Stephenson Railway Museum
The museum opened in 1986 to commemorate local railway pioneers George and Robert Stephenson, and to provide a permanent home for the museum's rail transport collections. It is on the site of the former Tyne and Wear Metro test track, which was originally the line to the staithes on the Backworth Colliery system.
George Stephenson lived locally from 1802 until 1823 and Robert, his son, was born during this time. The museum is home to George Stephenson's Billy, a forerunner of the world-famous Rocket. Billy is joined by many other engines from the great age of steam including Jackie Milburn, named after the Newcastle United legend.
The museum is also the northern terminus of the North Tyneside Steam Railway. The museum's location is adjacent to the Blyth & Tyne footpath, approximately 1.5 miles (2.4 km) north of Percy Main metro station and a similar distance south of Shiremoor metro station.
Tyne and Wear Museums and North Tyneside Council's head of cultural services have submitted plans for feasibility study into developing the museum into a premier North East railway tourist attraction, with period buildings, a link to Percy Main Metro station, and all year round opening.[dated info]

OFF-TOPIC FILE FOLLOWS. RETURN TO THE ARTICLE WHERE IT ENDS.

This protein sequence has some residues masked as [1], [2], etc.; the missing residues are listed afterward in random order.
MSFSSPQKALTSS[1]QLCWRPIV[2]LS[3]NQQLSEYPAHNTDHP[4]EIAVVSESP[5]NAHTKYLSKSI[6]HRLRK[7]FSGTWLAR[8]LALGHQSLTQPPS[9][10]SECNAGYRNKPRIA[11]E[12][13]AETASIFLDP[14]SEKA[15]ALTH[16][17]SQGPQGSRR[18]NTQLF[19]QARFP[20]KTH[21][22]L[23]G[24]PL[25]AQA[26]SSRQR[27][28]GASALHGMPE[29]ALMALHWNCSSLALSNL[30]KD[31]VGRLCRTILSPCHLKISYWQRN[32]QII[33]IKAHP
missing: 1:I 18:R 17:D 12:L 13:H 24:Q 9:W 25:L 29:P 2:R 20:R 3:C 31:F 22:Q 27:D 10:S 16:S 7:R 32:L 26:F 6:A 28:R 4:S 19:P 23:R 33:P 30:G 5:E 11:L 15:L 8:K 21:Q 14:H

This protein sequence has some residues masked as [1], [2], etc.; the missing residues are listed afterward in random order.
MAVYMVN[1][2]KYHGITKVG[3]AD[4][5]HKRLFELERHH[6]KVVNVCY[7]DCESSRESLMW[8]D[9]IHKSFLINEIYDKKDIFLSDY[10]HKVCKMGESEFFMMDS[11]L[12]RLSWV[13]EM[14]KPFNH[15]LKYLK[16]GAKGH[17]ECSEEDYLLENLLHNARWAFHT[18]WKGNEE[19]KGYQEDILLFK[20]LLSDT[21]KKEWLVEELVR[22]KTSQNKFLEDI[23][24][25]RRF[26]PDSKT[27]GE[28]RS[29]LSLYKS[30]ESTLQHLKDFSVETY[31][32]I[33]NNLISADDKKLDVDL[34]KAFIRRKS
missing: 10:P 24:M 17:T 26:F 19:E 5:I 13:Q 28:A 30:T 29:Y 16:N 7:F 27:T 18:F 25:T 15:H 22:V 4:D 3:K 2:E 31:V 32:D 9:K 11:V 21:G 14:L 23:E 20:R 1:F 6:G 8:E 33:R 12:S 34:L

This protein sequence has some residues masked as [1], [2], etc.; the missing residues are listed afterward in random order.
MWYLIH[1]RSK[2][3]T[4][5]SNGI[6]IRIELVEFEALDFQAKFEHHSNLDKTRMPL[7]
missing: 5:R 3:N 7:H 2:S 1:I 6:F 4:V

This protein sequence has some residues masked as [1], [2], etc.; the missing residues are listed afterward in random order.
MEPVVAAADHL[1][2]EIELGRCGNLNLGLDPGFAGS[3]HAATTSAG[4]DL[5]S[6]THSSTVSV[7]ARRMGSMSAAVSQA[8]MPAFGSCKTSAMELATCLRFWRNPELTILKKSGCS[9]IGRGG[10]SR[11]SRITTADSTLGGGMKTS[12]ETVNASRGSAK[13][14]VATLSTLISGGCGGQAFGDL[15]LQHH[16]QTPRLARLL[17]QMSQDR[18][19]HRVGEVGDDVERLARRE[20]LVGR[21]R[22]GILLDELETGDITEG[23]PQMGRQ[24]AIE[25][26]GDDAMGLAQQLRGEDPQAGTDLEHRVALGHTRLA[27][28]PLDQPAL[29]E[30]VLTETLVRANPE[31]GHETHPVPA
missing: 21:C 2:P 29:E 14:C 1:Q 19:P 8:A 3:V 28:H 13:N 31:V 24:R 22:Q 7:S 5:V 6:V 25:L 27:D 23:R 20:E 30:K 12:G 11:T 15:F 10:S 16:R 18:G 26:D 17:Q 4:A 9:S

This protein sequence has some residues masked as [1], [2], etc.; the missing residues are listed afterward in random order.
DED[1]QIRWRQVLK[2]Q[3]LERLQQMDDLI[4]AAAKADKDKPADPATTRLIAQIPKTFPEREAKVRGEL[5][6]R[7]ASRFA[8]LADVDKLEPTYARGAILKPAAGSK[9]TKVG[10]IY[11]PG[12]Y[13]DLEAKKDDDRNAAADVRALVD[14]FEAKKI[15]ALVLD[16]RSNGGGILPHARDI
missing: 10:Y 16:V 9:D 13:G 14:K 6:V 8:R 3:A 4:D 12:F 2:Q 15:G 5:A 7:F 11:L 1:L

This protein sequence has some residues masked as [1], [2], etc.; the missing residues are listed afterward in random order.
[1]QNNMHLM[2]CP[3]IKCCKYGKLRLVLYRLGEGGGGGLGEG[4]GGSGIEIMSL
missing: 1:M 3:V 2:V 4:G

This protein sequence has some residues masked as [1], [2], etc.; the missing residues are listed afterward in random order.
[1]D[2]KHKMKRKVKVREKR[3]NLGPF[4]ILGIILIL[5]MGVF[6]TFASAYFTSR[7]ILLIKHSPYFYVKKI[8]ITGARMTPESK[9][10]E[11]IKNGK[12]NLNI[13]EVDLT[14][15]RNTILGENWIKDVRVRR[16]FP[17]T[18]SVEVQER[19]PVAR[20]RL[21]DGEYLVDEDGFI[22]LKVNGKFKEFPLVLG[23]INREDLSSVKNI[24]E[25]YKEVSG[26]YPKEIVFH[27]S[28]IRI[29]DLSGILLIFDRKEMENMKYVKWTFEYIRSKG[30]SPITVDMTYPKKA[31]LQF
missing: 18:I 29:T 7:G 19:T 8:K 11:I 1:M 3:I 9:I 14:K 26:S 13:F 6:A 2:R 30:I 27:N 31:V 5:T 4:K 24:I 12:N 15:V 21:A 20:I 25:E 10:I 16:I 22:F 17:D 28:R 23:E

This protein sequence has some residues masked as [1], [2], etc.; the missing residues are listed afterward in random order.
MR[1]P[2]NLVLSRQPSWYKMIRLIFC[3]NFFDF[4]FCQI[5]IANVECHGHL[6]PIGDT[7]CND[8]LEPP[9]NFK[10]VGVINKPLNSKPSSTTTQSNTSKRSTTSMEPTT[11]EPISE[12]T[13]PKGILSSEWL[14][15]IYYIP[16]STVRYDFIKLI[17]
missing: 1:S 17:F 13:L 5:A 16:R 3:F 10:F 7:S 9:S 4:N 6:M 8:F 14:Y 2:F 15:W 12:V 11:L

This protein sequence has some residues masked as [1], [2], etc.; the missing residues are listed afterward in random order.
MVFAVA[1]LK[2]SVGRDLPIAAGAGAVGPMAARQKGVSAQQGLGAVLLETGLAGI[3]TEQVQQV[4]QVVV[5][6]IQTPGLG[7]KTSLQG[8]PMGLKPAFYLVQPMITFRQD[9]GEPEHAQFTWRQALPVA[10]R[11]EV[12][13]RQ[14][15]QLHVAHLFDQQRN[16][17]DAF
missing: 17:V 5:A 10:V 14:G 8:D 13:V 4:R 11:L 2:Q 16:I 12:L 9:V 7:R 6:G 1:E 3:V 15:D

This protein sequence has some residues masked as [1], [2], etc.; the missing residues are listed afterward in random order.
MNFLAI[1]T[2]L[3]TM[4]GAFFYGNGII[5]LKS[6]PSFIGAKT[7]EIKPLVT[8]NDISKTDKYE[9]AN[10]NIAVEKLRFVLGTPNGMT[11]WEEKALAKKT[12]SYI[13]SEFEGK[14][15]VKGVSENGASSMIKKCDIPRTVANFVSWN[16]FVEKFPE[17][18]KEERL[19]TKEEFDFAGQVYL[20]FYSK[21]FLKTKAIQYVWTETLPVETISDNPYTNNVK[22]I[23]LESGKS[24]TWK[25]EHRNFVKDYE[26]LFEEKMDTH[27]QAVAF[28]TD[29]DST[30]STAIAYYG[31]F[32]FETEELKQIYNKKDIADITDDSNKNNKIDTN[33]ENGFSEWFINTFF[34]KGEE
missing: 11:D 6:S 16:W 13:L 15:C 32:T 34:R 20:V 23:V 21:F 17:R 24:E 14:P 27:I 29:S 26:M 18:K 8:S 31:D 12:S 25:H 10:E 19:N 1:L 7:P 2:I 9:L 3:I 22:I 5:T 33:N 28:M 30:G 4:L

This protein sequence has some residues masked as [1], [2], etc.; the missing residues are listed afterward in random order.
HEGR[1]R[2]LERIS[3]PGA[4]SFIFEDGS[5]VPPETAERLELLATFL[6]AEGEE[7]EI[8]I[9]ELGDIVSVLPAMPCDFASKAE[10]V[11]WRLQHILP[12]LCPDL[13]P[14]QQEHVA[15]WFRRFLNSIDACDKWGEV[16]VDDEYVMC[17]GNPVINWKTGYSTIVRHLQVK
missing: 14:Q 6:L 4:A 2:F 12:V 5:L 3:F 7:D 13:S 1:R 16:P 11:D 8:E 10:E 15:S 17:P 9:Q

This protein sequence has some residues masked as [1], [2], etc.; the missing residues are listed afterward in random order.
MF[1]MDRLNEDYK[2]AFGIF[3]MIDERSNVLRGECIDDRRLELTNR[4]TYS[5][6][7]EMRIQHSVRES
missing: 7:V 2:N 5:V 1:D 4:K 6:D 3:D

North Tyneside Steam Railway Association (NTSRA)
Formerly the Monkwearmouth Station Museum Association the NTSRA was formed in the late 1980s at the Stephenson Railway Museum. The association is managed by a committee that meets quarterly and has an Annual General Meeting. The association exists to provide a volunteer workforce to assist with the maintenance and conservation of locomotives and rolling stock. During the spring through to the autumn the volunteers operate the steam train service from Museum to Percy Main, approximately a 4-mile (6.4 km) round trip.
- James, Paul (16 October 2007). "Plan for railway museum boost". The Journal. Retrieved 2012-12-03.